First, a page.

Italy’s migrant welcome centers are in a state of “collapse” as huge waves of African migrants take advantage of the temperate climate to make the crossing from Libya to the Italian peninsula.
On Tuesday, 8,500 African migrants are reaching Italian shores aboard 14 different ships, adding to the 5,000 who arrived on Monday. The massive arrivals have led local media as well as politicians to speak of an authentic immigrant “invasion” exceeding the country’s capacity of assimilation.
Officials reported on June 15 that more than 65,000 migrants had arrived since the beginning of the year, but that was prior to the latest influx. Figures for the year now stand at 73,380 migrants into Italy, or a rise of 14.42 percent over the same period in 2016, when then-record arrivals had reached 64,133.
The exodus from Libya to the Italian coast has continuing unabated with no visible action on the part of the Italian government or the European Union to halt it.
The illegal immigrants who reach the Libyan coast from all parts of Africa (most recently, from the West), embark in the Mediterranean on makeshift boats. The majority of these are picked up either by NGOs or humanitarian organizations or official Italian Coast Guard or naval vessels.
Despite their intention to travel up through Italy into northern Europe, the vast majority of migrants end up remaining in Italy, mostly because the northern borders with France, Switzerland and Austria are closely watched.
According to the Interior Ministry, the region that has taken in the most migrants is Lombardy (13 percent), followed by Lazio (9 percent), Campania (9 percent), Piedmont (8 percent), Veneto (8 percent), Emilia Romagna (8 percent), Tuscany (7 percent), Puglia (7 percent) and Sicily (7 percent).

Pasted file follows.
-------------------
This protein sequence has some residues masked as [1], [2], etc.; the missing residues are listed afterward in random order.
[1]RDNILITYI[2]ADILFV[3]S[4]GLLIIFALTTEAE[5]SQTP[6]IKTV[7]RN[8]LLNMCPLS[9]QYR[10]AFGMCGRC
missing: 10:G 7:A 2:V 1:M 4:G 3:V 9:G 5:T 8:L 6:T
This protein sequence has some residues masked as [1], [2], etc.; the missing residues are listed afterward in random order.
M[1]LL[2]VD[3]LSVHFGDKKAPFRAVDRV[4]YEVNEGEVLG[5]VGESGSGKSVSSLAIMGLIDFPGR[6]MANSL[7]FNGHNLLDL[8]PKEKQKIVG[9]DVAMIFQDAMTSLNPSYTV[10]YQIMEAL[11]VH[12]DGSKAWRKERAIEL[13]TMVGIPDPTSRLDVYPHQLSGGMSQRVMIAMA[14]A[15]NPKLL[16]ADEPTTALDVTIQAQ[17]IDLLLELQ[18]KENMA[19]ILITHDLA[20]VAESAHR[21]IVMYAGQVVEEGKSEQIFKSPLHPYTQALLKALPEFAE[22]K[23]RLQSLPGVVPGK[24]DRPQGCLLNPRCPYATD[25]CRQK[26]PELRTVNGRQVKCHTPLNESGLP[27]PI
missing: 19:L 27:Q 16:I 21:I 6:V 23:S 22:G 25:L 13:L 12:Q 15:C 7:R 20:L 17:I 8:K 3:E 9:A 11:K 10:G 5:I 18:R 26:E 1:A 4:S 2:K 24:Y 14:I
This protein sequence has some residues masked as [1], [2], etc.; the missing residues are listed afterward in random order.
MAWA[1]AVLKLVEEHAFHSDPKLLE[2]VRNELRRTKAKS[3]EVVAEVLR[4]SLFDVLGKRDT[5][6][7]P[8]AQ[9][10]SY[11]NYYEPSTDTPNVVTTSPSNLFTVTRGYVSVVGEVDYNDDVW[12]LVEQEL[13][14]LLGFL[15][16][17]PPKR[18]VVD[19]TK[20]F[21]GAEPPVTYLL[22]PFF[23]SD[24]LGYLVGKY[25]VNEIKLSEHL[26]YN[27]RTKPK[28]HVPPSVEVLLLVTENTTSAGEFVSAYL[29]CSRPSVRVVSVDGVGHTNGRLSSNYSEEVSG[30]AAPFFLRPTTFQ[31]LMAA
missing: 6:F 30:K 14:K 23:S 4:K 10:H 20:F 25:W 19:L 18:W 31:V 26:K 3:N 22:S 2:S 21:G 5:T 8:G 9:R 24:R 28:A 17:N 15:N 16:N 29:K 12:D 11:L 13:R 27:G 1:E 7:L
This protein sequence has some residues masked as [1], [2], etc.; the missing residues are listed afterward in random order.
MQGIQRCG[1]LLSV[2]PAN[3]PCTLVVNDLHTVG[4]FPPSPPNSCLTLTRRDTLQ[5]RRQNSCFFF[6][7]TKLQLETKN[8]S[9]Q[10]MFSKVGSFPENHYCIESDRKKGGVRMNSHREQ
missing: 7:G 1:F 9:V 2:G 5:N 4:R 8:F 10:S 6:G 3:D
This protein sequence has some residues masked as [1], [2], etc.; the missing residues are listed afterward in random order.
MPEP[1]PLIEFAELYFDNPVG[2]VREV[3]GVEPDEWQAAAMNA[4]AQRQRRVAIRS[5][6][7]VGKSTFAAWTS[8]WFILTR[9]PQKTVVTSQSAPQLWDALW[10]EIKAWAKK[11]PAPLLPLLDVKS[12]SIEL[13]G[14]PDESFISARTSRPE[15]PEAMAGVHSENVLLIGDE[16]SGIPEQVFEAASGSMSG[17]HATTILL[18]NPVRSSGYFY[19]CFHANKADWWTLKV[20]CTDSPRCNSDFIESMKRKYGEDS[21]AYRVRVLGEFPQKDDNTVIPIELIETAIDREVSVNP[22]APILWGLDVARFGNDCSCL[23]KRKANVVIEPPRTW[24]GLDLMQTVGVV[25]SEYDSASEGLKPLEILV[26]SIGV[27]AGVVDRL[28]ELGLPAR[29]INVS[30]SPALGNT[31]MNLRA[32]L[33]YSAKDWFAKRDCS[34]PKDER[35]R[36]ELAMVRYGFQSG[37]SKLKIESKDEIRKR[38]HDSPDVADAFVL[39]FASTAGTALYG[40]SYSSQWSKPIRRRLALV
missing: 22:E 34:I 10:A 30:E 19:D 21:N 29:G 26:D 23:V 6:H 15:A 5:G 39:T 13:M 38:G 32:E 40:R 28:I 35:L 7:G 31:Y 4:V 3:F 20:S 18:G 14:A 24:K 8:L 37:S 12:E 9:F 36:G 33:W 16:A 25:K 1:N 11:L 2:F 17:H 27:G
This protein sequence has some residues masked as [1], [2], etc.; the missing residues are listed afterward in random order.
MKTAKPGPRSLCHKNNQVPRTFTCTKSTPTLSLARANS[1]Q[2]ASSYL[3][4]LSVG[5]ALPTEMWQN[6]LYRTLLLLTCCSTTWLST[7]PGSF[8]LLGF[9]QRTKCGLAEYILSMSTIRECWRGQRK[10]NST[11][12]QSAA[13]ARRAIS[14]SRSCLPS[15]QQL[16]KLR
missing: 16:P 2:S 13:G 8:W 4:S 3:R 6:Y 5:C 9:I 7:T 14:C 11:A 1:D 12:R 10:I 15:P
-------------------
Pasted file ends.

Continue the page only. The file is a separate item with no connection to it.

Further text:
“The government continues to show a worrying powerlessness in the face of a situation that becomes more and more dramatic every day,” said Paolo Romani, president of the senators of Forza Italy. Romani urged Italian prime minister Paolo Gentiloni to “safeguard national interests, even if necessary by blocking the access to Italian ports.”
Romani has also called on the UN Security Council to intervene, urging “shared strategies to stop the departures” from Libya, as well as a ban on NGOs whose shuttle service to Italy only serves to “aggravate the situation.”
Romani’s counterpart in the House, Forza Italia’s Renato Brunetta, has petitioned Italian Interior Minister Marco Minniti to block migrant ships heading to Italy and instead to request European Union (EU) Officials to have the vessels diverted to other Mediterranean ports.
The head of Italy’s Northern League party, Matteo Salvini, expressed his exasperation in a tweet to his followers, noting that Tuesday’s arrival of 8,500 illegal immigrants onto Italian soil was “fucking enough.”
“This complicit government will do nothing,” he wrote, “so it’s up to us to use every (licit) means we can,” while adding the hashtag #stopinvasione.
Italy’s national anti-mafia and counterterrorism prosecutor, Franco Roberti, has acknowledged that this new wave of landings poses its own dangers, and constitutes “a threat to national security.”
Meanwhile, on Sunday 52 would-be West African emigrants were found dead in the desert area north of the river Niger, on the border with Libya, while 24 of their companions were rescued.
The prefect of the northern region of Bilma, Fatoumi Boudou, confirmed that a “group of about 70 people traveling from Agadez [Niger] to Libya aboard three vehicles had been abandoned in the desert without food or water” by traffickers.